Green Day at 924 Gilman in the early 1990s.
Green Day at 924 Gilman in the early 1990s. (Murray Bowles)

“It was important to get the word out back in the day when Green Day would play backyards and kitchens, or bands like Rancid and AFI would play small venues,” Koepke says. “I hope people went to see those shows because I got the information out.”

The List spread through word of mouth, handled down from counterculture generation to counterculture generation. Koepke did no advertising beyond printing The List and distributing it to local venues, record stores and book shops. Since then, he’s received a continuous stream of interest from bookers, promoters, venue owners, publicists and bands who want their performances featured.

Twenty-eight years later, Koepke receives about 100 emails a day and spends between 6 and 12 hours a week curating the Bay’s many concerts for his subscribers. The List remains crucial for lesser-known local and touring bands that might otherwise get lost in the glut of events on Facebook or Do The Bay.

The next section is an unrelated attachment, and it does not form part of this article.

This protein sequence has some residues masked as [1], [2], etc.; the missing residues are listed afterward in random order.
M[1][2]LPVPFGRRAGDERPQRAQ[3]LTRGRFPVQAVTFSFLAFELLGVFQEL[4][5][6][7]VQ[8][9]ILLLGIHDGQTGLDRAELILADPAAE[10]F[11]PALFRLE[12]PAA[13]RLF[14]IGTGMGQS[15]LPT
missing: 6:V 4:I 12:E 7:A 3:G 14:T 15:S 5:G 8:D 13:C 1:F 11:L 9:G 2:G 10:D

DIY at the Dawn of the World Wide Web

The List arrived in the years leading up to the birth of the World Wide Web, and Graham Spencer’s Foopee took things to the next level in 1994.

Spencer moved to the Bay Area to study computer science at Stanford about 30 years ago and fell into the Bay’s punk and hardcore community. “At the time, the Bay Area was an epicenter for that—there was Gilman Street, all the East Bay bands,” he says. Spencer met Koepke at a Gilman show, knew about The List, and wanted to improve upon it with a webpage.